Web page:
Ubuntu may just be one of the most popular distributions that the Linux community has developed over the past five years. What has made this distribution so popular is not only that it’s available for free download but you can also get a free CD mailed to you. This makes it easy for those who do not or don’t know how to burn a CD image of an .iso file. Overall the folks at Ubuntu have made it easy to try their product. It can be run as a live CD and also installed on a hard disk.

But there is more to the Ubuntu community than just free CDs. It also has some of the best Linux forums on the Internet. Since most people who are using Ubuntu are new users, help is available at many of the forums that the Ubuntu community supports. Also there is something else that makes Ubuntu different. The user has a choice of different versions of the Ubuntu product.

Ubuntu – By far the most popular of all of the variants, the classic Ubuntu comes with the Gnome interface. You can take a look here at what it looks like. Ubuntu comes in two flavors: Desktop and Server editions. Ubuntu is also the release that Dell has chosen to use on its Linux boxes.

Kubuntu – My personal favorite that uses the KDE interface. IMO this is the closet lookalike to Windows. You can view available screen shots of what this version looks like from here.

Edubuntu – Designed for younger users and helps them learn basic computer skills. It is a tool designed with the educator in mind. Screen shots here.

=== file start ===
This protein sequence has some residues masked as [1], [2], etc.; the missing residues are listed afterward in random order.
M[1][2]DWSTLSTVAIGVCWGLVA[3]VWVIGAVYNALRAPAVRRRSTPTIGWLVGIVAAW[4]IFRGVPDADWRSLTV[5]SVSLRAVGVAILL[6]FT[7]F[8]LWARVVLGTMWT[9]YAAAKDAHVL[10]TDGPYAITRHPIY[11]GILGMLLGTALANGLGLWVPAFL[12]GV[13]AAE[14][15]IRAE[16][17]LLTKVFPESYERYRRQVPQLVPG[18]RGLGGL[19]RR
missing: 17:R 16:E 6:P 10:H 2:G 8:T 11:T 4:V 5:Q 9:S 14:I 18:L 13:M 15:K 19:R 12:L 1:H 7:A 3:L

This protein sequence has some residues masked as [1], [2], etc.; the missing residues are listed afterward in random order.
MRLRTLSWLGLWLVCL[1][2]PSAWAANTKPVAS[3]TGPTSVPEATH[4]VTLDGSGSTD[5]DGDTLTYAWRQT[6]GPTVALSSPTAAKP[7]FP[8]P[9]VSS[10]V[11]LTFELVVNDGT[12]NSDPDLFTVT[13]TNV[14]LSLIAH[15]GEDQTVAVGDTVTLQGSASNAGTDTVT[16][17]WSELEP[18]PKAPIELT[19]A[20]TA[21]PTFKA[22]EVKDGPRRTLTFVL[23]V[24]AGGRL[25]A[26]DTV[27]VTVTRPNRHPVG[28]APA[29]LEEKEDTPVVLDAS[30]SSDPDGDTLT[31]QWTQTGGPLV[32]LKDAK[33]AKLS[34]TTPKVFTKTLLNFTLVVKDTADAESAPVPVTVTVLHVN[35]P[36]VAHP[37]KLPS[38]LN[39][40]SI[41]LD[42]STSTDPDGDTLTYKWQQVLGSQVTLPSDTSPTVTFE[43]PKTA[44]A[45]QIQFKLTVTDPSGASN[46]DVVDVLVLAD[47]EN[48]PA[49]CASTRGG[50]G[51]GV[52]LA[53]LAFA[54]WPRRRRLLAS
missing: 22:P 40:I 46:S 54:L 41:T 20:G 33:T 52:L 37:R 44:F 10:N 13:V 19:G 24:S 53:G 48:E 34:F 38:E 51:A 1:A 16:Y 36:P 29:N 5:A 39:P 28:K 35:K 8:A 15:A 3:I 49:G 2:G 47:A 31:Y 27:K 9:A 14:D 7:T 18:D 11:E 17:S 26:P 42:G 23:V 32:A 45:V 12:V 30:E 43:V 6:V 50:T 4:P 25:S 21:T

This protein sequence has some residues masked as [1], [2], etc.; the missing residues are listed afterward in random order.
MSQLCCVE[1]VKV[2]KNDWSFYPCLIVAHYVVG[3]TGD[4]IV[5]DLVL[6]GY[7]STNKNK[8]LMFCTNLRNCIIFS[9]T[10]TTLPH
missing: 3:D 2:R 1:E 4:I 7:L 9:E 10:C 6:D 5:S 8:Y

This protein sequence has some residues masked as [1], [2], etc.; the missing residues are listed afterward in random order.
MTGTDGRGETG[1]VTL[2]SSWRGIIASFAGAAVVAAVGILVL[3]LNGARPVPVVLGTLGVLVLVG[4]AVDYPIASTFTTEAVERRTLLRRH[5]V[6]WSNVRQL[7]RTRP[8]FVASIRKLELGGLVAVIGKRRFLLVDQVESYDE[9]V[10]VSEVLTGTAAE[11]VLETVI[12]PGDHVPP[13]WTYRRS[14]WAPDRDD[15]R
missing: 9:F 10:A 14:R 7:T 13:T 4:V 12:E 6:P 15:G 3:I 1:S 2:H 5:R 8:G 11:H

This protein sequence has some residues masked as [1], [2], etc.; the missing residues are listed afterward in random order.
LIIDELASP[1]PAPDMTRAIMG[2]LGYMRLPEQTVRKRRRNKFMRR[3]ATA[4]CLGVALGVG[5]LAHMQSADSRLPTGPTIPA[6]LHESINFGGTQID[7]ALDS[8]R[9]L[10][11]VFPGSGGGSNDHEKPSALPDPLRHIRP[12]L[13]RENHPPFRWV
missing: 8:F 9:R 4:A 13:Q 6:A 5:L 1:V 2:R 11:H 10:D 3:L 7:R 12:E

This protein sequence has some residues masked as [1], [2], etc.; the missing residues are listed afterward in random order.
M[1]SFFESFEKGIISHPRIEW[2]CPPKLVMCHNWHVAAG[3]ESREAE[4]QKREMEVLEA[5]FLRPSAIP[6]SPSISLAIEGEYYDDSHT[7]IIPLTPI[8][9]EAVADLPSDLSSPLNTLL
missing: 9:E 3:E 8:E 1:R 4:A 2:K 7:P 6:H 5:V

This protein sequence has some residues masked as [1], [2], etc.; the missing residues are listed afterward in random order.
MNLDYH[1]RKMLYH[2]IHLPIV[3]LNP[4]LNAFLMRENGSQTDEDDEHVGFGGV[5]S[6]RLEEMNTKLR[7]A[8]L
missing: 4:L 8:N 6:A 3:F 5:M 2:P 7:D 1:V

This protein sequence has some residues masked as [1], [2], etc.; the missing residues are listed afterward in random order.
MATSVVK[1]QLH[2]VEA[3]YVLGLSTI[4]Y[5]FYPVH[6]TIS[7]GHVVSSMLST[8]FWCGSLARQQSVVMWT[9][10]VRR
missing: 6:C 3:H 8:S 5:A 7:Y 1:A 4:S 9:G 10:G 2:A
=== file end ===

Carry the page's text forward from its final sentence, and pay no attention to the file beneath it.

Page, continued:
Xubuntu – Designed for the older system with limited resources that may have trouble running the Gnome of KDE interface. Screen shots available here.

And then there is the Ubuntu promise:

The Ubuntu Promise

  • Ubuntu will always be free of charge, including enterprise releases and security updates.
  • Ubuntu comes with full commercial support from Canonical and hundreds of companies around the world.
  • Ubuntu includes the very best translations and accessibility infrastructure that the free software community has to offer.
  • Ubuntu CDs contain only free software applications; we encourage you to use free and open source software, improve it and pass it on.

The Ubunutu founder has also stated that it will not be cutting a deal with Microsoft now or anytime in the future. This will only add to Ubuntu’s popularity now and down the road.

Comments welcome.

[tags]ubuntu, kubuntu,edubuntu,xubuntu, versions, popularity, linux,microsoft, [/tags]